Impact investors connecting near and distant future - Presenting work at the AOM 2023 in Boston.

At the beginning of August 2023, I participated in the Academy of Management (AOM) annual meeting in Boston, Massachusetts, USA. This conference is the largest gathering of management and organization scholars in the world, with more than 10 000 participants and more than 2 3000 sessions. Navigating this as a PhD student was evidently a challenge, but attending the conference was highly valuable.

Kiia Strömmer
Kiia Strömmer
Conference Welcome Sign

During the 5-day conference, I presented my work, participated to a doctoral consortium, got feedback on my upcoming projects on paper development workshops, attended to numerous sessions on interesting topics, got career development advise, and made connections to scholars around the world. For instance, one paper development workshop I attended was exploring the concept of net zero, and how it somewhat refers to a state in the future, which needs continuous actions in the now beyond just pledges for some time in the future. We explored how this gap could be closed and what kind of conceptual approaches are needed. As the conference includes topics from all different domains of organisation and management studies, I was able to broaden my perspective by attending sessions outside of my expertise, such as sessions on crowdfunding, platform governance, or artificial intelligence.

The paper I presented was part of a session called “Studying Social Impact: The Role of Investors, Producers, and Other Intermediaries” in which we, indeed, delved into social impact research from different perspectives. My paper called “Creating Spaces to Translate between Near and Distant Futures” is focused on how impact investors are able to connect distant future goals to the near future actions. By distant future, paper refers to the goals that are outside of something that can be derived from the now (i.e., possibilities for the future), whereas near future goals are rather something actors can see as predictable (i.e., probabilities for the future). So, the difference is not necessarily just a timeline difference, but rather a more nuanced way to think and enact the futures. This paper analyses how some investors are rather overtly focusing on their decision-making to either near future (e.g., output measures and trusting foresights to tell the future), or distant future (e.g., trusting their ideas or “gut feeling”). Whereas some impact investors are able to connect the distant future goals to the near future, as well as to ‘the now’. In other words, their actions are affected by their distant future goal, and at the same time, the distant future goals are affected by the situated activity.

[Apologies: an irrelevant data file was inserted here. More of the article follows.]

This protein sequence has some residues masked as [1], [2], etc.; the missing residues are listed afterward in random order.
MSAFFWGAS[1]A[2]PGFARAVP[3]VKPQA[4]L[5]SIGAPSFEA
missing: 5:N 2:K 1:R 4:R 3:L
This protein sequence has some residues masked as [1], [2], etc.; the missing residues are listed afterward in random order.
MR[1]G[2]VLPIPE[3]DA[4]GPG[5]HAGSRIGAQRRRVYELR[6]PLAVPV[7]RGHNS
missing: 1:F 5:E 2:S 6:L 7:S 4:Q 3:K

Overall, the conference was a great experience. I got good feedback on my current working paper, as well as upcoming projects, and left with inspired mind to continue working on the important topics such as sustainability.



Creating Spaces to Translate between Near and Distant Futures

Research on organisations and future-making has tended to treat the future in undifferentiated way. Prior studies have mainly focused on the conceptualisations of the near future, with limited exploration of how organisations imagine distant futures and how they connect distant futures with near futures and the present. This paper aims to understand the future in a more nuanced way by unpacking how organisational actors translate between near and distant futures. To shed light on these phenomena, we conduct interviews with 40 impact investors in Europe to understand how they engage with near and distant futures as they make impact investment decisions. The findings reveal how some organisations get stuck within near or distant futures and shows the ways in which other actors create and find spaces to translate between near and distant future. Our paper contributes to the understanding of temporality and future-making in organisational studies by illustrating how actors create spaces for hyperprojectivity to imagine alternative pathways of the future and escape the divides between the present, near and distant future. We unpack the role of foresight and backcasting as reflective processes to translate between current temporal structures and the near and distant future. We also highlight the role of utopian and dystopian thought in generating distant future imaginaries.



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